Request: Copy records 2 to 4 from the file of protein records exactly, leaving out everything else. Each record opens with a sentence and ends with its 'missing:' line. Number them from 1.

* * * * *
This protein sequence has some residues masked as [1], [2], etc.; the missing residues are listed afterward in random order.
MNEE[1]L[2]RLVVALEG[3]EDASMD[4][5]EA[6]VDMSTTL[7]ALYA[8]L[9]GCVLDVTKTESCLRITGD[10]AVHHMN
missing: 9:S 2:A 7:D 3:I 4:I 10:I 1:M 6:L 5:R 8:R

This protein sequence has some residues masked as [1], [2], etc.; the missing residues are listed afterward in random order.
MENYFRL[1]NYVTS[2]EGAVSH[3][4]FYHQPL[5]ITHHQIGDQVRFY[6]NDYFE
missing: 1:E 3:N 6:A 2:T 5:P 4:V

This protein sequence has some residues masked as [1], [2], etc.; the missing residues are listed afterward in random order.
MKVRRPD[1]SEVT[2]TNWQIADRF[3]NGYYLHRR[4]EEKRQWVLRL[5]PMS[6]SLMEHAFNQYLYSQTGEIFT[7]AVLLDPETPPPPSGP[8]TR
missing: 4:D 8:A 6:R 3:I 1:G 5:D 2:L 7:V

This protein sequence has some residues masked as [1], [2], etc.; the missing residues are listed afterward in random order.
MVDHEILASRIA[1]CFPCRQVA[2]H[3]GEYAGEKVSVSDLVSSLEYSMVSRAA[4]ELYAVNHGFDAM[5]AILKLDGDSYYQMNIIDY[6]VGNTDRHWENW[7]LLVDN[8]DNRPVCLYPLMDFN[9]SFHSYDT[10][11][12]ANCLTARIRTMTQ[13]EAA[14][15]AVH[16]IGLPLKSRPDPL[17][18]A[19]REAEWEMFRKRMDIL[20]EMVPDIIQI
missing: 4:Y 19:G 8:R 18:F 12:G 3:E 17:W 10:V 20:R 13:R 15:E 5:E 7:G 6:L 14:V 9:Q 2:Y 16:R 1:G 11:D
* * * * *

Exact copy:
This protein sequence has some residues masked as [1], [2], etc.; the missing residues are listed afterward in random order.
MENYFRL[1]NYVTS[2]EGAVSH[3][4]FYHQPL[5]ITHHQIGDQVRFY[6]NDYFE
missing: 1:E 3:N 6:A 2:T 5:P 4:V

This protein sequence has some residues masked as [1], [2], etc.; the missing residues are listed afterward in random order.
MKVRRPD[1]SEVT[2]TNWQIADRF[3]NGYYLHRR[4]EEKRQWVLRL[5]PMS[6]SLMEHAFNQYLYSQTGEIFT[7]AVLLDPETPPPPSGP[8]TR
missing: 4:D 8:A 6:R 3:I 1:G 5:D 2:L 7:V

This protein sequence has some residues masked as [1], [2], etc.; the missing residues are listed afterward in random order.
MVDHEILASRIA[1]CFPCRQVA[2]H[3]GEYAGEKVSVSDLVSSLEYSMVSRAA[4]ELYAVNHGFDAM[5]AILKLDGDSYYQMNIIDY[6]VGNTDRHWENW[7]LLVDN[8]DNRPVCLYPLMDFN[9]SFHSYDT[10][11][12]ANCLTARIRTMTQ[13]EAA[14][15]AVH[16]IGLPLKSRPDPL[17][18]A[19]REAEWEMFRKRMDIL[20]EMVPDIIQI
missing: 4:Y 19:G 8:R 18:F 12:G 3:E 17:W 10:V 20:R 13:R 15:E 5:E 7:G 6:L 14:V 9:Q 2:Y 16:R 1:G 11:D